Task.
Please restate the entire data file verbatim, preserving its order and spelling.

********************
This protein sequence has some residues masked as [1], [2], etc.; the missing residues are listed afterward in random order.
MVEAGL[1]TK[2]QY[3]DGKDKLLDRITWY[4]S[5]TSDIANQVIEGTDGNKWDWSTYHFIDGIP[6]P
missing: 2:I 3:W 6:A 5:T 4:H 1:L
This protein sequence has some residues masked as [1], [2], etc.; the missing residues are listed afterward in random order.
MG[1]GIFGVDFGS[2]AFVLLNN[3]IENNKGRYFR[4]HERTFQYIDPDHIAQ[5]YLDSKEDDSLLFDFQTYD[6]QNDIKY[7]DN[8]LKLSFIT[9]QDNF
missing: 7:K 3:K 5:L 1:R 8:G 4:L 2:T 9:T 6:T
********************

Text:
This protein sequence has some residues masked as [1], [2], etc.; the missing residues are listed afterward in random order.
MVEAGL[1]TK[2]QY[3]DGKDKLLDRITWY[4]S[5]TSDIANQVIEGTDGNKWDWSTYHFIDGIP[6]P
missing: 2:I 3:W 6:A 5:T 4:H 1:L
This protein sequence has some residues masked as [1], [2], etc.; the missing residues are listed afterward in random order.
MG[1]GIFGVDFGS[2]AFVLLNN[3]IENNKGRYFR[4]HERTFQYIDPDHIAQ[5]YLDSKEDDSLLFDFQTYD[6]QNDIKY[7]DN[8]LKLSFIT[9]QDNF
missing: 7:K 3:K 5:L 1:R 8:G 4:L 2:T 9:T 6:T